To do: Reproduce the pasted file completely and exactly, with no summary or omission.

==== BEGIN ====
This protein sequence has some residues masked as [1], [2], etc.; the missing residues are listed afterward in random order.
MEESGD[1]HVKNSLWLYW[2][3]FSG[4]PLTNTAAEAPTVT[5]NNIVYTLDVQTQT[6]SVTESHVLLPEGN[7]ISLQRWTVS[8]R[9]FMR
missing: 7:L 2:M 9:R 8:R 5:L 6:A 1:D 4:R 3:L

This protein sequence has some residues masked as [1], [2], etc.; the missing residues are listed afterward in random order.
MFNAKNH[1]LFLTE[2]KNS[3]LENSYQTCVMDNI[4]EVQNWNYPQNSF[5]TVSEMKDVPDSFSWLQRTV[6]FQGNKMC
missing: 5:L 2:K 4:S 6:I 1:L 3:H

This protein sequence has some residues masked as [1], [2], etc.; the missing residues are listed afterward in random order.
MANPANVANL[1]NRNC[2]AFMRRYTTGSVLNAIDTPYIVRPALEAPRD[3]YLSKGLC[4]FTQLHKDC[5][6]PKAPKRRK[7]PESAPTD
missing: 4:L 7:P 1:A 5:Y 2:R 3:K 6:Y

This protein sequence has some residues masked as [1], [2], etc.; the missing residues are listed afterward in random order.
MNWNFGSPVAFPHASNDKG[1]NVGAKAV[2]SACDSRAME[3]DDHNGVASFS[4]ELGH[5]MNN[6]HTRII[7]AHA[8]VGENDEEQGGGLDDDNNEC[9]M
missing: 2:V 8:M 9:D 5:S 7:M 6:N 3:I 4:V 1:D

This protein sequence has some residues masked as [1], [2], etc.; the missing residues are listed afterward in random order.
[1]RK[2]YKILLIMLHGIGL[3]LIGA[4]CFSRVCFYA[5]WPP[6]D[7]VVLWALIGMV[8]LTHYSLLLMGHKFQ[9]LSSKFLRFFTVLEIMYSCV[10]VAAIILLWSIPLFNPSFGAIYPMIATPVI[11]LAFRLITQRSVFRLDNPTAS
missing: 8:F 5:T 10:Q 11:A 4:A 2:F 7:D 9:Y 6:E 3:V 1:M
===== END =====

This protein sequence has some residues masked as [1], [2], etc.; the missing residues are listed afterward in random order.
MEESGD[1]HVKNSLWLYW[2][3]FSG[4]PLTNTAAEAPTVT[5]NNIVYTLDVQTQT[6]SVTESHVLLPEGN[7]ISLQRWTVS[8]R[9]FMR
missing: 7:L 2:M 9:R 8:R 5:L 6:A 1:D 4:R 3:L

This protein sequence has some residues masked as [1], [2], etc.; the missing residues are listed afterward in random order.
MFNAKNH[1]LFLTE[2]KNS[3]LENSYQTCVMDNI[4]EVQNWNYPQNSF[5]TVSEMKDVPDSFSWLQRTV[6]FQGNKMC
missing: 5:L 2:K 4:S 6:I 1:L 3:H

This protein sequence has some residues masked as [1], [2], etc.; the missing residues are listed afterward in random order.
MANPANVANL[1]NRNC[2]AFMRRYTTGSVLNAIDTPYIVRPALEAPRD[3]YLSKGLC[4]FTQLHKDC[5][6]PKAPKRRK[7]PESAPTD
missing: 4:L 7:P 1:A 5:Y 2:R 3:K 6:Y

This protein sequence has some residues masked as [1], [2], etc.; the missing residues are listed afterward in random order.
MNWNFGSPVAFPHASNDKG[1]NVGAKAV[2]SACDSRAME[3]DDHNGVASFS[4]ELGH[5]MNN[6]HTRII[7]AHA[8]VGENDEEQGGGLDDDNNEC[9]M
missing: 2:V 8:M 9:D 5:S 7:M 6:N 3:I 4:V 1:D

This protein sequence has some residues masked as [1], [2], etc.; the missing residues are listed afterward in random order.
[1]RK[2]YKILLIMLHGIGL[3]LIGA[4]CFSRVCFYA[5]WPP[6]D[7]VVLWALIGMV[8]LTHYSLLLMGHKFQ[9]LSSKFLRFFTVLEIMYSCV[10]VAAIILLWSIPLFNPSFGAIYPMIATPVI[11]LAFRLITQRSVFRLDNPTAS
missing: 8:F 5:T 10:Q 11:A 4:A 2:F 7:D 9:Y 6:E 3:V 1:M